Belfast Telegraph

Poll: What do DUP and Sinn Fein voters make of parties' stance in Stormont stalemate?

The two main parties have been at loggerheads for most of the year.
The two main parties have been at loggerheads for most of the year.
Jonathan Bell

By Jonathan Bell

New polling has revealed just what DUP and Sinn Fein voters think of their respective parties' stance on the current political impasse.

Polling experts LucidTalk run a series of tracker polls to gauge public opinion across a wide-range of issues. Its over 10,000 strong panel of people are asked a range of questions with the results boiled down to 2,080 responses to get a representative sample of Northern Ireland public opinion.

Polling was carried out by the Belfast-based polling company over an 80 hour period between September 8 and September 11.

Sinn Fein has consistently said it will not return to the Executive unless there is an Irish language act.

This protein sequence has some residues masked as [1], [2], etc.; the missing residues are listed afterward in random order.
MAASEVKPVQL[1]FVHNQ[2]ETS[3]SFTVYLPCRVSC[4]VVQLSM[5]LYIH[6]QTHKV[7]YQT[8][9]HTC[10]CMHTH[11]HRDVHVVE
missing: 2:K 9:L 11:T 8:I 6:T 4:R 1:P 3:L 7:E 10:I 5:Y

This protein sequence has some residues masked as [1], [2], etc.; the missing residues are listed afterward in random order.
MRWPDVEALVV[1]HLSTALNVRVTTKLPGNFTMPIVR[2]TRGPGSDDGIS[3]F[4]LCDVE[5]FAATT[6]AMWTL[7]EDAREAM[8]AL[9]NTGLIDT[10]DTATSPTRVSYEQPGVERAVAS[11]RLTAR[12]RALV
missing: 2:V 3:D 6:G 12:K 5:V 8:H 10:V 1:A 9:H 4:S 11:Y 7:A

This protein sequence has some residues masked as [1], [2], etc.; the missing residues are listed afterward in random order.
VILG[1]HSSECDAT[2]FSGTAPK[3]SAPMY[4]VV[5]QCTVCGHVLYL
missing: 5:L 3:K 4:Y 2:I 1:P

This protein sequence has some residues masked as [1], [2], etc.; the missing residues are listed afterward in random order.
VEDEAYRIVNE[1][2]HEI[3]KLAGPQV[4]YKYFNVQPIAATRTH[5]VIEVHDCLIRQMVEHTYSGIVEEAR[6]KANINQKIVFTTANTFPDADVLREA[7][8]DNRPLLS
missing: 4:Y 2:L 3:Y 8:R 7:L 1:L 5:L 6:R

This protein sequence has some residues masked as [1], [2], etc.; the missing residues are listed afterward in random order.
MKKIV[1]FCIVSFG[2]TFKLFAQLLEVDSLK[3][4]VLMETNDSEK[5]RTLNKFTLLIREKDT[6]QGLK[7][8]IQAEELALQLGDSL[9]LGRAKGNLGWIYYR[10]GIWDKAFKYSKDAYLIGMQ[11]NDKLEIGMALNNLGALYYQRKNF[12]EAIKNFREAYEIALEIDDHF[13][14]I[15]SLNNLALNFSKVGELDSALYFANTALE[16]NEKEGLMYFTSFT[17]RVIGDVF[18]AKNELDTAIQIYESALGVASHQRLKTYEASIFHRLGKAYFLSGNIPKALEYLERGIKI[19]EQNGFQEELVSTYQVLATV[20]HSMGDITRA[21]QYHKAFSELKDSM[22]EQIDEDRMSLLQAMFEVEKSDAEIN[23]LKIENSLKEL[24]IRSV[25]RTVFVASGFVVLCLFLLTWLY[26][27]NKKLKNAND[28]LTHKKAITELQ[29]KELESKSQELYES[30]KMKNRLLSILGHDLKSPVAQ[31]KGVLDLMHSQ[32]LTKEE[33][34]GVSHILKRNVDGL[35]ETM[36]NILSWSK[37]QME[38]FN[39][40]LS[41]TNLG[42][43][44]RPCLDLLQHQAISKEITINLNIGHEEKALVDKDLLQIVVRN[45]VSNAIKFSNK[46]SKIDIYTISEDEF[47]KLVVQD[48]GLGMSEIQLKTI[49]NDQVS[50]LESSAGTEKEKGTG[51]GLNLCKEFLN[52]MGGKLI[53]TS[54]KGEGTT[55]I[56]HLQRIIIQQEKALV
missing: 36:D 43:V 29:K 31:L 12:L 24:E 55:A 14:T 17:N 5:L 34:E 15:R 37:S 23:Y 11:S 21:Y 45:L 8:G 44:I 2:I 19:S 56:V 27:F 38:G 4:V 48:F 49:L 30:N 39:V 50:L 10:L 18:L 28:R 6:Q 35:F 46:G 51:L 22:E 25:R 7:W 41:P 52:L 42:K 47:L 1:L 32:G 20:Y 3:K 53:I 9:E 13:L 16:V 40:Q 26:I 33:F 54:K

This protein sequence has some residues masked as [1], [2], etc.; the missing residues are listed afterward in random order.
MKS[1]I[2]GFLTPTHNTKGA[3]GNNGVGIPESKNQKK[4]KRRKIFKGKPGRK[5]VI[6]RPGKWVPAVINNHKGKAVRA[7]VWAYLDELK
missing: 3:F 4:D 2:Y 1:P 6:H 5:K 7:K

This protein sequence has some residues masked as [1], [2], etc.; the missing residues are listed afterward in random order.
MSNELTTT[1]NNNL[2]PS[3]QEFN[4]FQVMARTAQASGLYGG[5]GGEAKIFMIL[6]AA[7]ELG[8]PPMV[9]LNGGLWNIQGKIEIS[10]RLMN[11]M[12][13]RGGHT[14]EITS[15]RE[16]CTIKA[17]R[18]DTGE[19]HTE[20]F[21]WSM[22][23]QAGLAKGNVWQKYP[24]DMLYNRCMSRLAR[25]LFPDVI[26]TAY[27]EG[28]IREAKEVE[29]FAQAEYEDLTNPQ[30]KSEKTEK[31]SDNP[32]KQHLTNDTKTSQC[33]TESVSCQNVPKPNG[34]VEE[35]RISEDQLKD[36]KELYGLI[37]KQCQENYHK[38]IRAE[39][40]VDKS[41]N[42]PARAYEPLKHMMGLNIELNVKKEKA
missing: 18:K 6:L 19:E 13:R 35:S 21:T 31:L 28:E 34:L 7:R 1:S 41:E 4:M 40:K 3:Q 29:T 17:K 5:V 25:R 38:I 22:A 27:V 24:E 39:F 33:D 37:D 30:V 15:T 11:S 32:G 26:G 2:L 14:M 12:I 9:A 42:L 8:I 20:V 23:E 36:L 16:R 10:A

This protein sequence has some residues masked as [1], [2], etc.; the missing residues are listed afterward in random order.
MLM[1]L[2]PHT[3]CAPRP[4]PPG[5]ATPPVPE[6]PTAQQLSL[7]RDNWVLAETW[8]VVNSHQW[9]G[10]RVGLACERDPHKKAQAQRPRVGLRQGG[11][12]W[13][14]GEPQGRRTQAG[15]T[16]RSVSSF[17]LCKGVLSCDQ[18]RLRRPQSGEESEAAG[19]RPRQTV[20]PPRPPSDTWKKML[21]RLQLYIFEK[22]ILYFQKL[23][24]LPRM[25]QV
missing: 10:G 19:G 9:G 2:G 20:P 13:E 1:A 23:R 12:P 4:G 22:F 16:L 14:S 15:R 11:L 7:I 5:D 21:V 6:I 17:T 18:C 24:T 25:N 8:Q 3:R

LucidTalk polling reveals over 70% of nationalist voters back the party in its demand with 55% saying they could not support the party if it dropped its red line.

For DUP voters over 86% back the party in its stance on opposing an Irish language act. When asked if they would support the party if it dropped its opposition, 50% said they couldn't support it.

Of all the recipients, when asked if they understood, or partially understood, what an Irish language act entailed, over 75% said yes.

The latest polling also suggests support for the DUP and Sinn Fein is growing. The DUP has had over 7% more support, the survey predicts, than at the time of the Assembly election in March. With Sinn Fein experiencing a jump of just over 3%.

And on the question of if the Executive should be reformed, 52% said yes; 19% said a form of temporary direct rule should be imposed to allow more talks while 6% said it should be permanent. Another 20% said a form of joint authority between Dublin and London should be implemented.

On the question of if same-sex marriage should be legalised, 60% agreed there should be a change on the statute books. Over half of unionists (56%) said the law should remain unchanged.

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